It’s topical because the UK Telegraph responded to the HSBC scandal this week by ‘utterly refuting’ allegations (from its newly resigned chief political commentator Peter Oborne) that its editorial operations were not distinct from advertising-based income. The BBC went so far as to paraphrase the Telegraph’s statement:

bbc news - telegraph hsbc peter oborne story -refute deny

I’ve seen a lot of criticism of the Telegraph’s use of refute in its statement. It could be described as unclear, or careless because it contradicts the paper’s own style guide. But it’s not incorrect, and anyone insisting that refute can only mean ‘disprove’ has fallen foul of the etymological fallacy.

Older posts can be read in my Macmillan Dictionary Blog archive.


Australian clippings in Peter Temple’s ‘Truth’

February 5, 2015

Australian English has a famous tendency to abbreviate words, doing so frequently and in a variety of ways. Clipping comes first, then the stump may be suffixed with an -er, -o, -s, -ie or -y, etc. This can and does occur in any form of English, but Australians seem to have taken diminutives furthest: it’s an unmistakable feature of the dialect.

Peter Temple - Truth - Quercus book coverPeter Temple’s Truth is an Australian crime novel with an abundance of such terms, and as I read it I decided to note some of them. The book, incidentally, is outstanding: the generic phrase crime novel utterly fails to capture this eloquent and ambitious morality tale. Anyway: to begin with -o forms. Truth offers several, usually in dialogue:

‘…get someone to take down every rego in the parking garage’ (registration, i.e., car number plate)

‘…years ago, you rings the cops, the ambos, they come.’ (ambulances ambulance paramedics)

‘If my old man had been a garbo, I’d be labouring on a building site.’ (garbage collector)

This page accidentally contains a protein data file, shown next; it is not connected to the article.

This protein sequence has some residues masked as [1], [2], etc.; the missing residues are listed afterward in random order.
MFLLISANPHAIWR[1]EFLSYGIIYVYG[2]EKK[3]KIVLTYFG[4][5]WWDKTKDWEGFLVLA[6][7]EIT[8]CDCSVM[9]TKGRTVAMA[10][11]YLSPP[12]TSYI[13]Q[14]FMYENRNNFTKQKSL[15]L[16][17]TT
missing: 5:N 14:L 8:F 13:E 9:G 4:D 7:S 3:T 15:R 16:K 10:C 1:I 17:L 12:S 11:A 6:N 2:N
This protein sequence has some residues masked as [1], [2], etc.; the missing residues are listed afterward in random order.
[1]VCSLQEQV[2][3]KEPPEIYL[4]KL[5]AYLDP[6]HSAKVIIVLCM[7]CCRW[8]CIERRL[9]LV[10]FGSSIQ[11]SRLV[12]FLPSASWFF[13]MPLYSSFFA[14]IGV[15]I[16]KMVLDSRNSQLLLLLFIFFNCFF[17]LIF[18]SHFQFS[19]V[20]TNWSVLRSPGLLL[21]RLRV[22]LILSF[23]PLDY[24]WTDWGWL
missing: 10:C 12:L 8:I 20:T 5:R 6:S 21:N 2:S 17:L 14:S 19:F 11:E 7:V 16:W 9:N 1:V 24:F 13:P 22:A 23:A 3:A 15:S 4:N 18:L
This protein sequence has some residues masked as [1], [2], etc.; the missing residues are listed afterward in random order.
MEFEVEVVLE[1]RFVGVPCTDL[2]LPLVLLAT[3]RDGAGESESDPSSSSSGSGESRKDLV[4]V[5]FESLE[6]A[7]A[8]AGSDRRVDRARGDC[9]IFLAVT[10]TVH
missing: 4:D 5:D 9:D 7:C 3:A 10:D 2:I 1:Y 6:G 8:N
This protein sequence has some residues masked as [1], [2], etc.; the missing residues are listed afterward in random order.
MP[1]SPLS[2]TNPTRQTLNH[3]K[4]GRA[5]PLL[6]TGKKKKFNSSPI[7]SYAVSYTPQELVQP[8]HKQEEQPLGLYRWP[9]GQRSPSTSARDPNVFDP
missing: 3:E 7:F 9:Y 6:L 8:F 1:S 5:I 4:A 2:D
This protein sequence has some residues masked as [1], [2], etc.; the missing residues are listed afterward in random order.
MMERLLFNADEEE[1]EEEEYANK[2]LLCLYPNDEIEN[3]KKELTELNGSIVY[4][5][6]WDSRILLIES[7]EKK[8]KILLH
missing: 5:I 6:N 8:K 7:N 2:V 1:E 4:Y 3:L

‘And have the Salvos take a walk around there,’ said Villani. (Salvation Army)

‘Told you at the servo then, you don’t fucken listen.’ (service station, i.e., gas station or petrol station)

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Link love: language (61)

January 28, 2015

It’s a couple of months since I did a language linkfest, so before it gets out of hand again here’s a selection of linguistic and word-related items I’ve enjoyed over the last while.

A dictionary of hip-hop slang.

On the history and pragmatics of ping.

The future will see fewer, and simpler, languages. (Or will it?)

The global language network.

Spelling reformers get the wrong end of the stick.

Geniorum octopodes? A pedantic guide to borrowed inflections.

The Ling Space: videos introducing linguistic topics.

How old is the nickname Mike?

Using strikethrough for communication.

Celebrating the survival of aboriginal languages.

26 language writers on their favourite portmanteau words.

What are the best things to use as a bookmark?

Bae is an adjective and a verb now.

Did Celtic languages influence English grammar?

How the language of TV shows sheds light on their structure.

If you need another reason not to listen to Nevile Gwynne.

How and why does the English language change?